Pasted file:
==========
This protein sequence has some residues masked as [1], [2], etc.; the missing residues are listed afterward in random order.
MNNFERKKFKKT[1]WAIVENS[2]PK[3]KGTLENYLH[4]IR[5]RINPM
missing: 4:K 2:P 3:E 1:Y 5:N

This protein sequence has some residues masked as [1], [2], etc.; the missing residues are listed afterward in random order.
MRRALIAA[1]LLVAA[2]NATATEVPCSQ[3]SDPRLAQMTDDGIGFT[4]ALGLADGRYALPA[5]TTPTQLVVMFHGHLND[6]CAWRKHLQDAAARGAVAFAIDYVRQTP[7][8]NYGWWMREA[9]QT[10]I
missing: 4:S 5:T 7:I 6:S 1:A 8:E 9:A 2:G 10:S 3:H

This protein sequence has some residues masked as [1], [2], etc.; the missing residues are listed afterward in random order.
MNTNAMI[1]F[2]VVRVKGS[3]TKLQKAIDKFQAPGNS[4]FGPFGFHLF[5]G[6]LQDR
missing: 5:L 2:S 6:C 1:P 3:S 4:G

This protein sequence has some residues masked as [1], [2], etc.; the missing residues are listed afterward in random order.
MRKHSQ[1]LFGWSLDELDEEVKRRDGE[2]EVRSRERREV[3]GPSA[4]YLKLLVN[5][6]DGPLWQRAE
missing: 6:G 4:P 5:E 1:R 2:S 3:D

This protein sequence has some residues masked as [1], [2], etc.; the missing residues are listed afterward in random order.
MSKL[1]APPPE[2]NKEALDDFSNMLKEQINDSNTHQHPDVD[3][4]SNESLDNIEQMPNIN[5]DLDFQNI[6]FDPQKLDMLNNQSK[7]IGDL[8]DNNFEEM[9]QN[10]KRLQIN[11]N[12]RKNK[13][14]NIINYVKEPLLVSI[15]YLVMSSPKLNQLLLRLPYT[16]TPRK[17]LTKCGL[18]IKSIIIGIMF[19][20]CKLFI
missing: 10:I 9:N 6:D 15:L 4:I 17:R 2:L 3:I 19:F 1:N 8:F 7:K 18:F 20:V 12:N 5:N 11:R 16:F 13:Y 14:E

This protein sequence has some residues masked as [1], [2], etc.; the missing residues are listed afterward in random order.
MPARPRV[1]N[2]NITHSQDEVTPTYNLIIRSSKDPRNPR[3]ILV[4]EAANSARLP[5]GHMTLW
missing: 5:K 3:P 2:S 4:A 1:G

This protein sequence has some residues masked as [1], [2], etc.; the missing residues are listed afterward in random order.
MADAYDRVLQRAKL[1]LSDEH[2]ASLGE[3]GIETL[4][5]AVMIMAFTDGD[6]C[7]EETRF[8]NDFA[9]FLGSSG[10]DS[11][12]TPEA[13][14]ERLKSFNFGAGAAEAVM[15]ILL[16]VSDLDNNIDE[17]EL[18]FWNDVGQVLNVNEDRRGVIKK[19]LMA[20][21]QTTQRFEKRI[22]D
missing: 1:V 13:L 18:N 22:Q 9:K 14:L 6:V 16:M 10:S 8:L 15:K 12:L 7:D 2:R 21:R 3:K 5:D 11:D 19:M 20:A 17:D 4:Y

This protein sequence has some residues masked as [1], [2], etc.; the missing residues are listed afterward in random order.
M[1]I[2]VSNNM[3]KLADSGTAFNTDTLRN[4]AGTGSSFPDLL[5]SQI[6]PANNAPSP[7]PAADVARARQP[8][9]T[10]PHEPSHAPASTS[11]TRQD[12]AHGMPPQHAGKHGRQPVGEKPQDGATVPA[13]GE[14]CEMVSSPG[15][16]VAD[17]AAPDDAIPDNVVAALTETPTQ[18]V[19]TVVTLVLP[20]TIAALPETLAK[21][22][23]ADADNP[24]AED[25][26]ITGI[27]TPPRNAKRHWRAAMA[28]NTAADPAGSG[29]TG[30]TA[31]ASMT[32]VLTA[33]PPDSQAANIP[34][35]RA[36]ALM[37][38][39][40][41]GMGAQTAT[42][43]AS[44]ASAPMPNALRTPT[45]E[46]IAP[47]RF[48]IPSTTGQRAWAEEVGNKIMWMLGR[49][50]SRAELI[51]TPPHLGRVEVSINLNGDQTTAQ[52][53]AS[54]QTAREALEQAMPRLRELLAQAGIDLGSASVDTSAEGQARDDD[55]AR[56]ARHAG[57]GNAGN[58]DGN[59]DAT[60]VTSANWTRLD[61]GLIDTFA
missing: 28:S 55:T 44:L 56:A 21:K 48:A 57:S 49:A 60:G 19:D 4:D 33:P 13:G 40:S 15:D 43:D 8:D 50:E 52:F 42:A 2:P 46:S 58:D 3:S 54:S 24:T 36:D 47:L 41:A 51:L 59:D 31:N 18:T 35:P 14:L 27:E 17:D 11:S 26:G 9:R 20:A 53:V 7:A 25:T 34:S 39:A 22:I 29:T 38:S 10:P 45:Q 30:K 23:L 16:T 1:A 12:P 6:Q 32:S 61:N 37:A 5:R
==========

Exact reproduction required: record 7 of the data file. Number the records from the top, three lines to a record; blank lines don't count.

This protein sequence has some residues masked as [1], [2], etc.; the missing residues are listed afterward in random order.
MADAYDRVLQRAKL[1]LSDEH[2]ASLGE[3]GIETL[4][5]AVMIMAFTDGD[6]C[7]EETRF[8]NDFA[9]FLGSSG[10]DS[11][12]TPEA[13][14]ERLKSFNFGAGAAEAVM[15]ILL[16]VSDLDNNIDE[17]EL[18]FWNDVGQVLNVNEDRRGVIKK[19]LMA[20][21]QTTQRFEKRI[22]D
missing: 1:V 13:L 18:N 22:Q 9:K 14:L 6:V 16:M 10:S 8:L 15:K 12:L 7:D 2:R 21:R 3:K 5:D 11:D 19:M 20:A 17:D 4:Y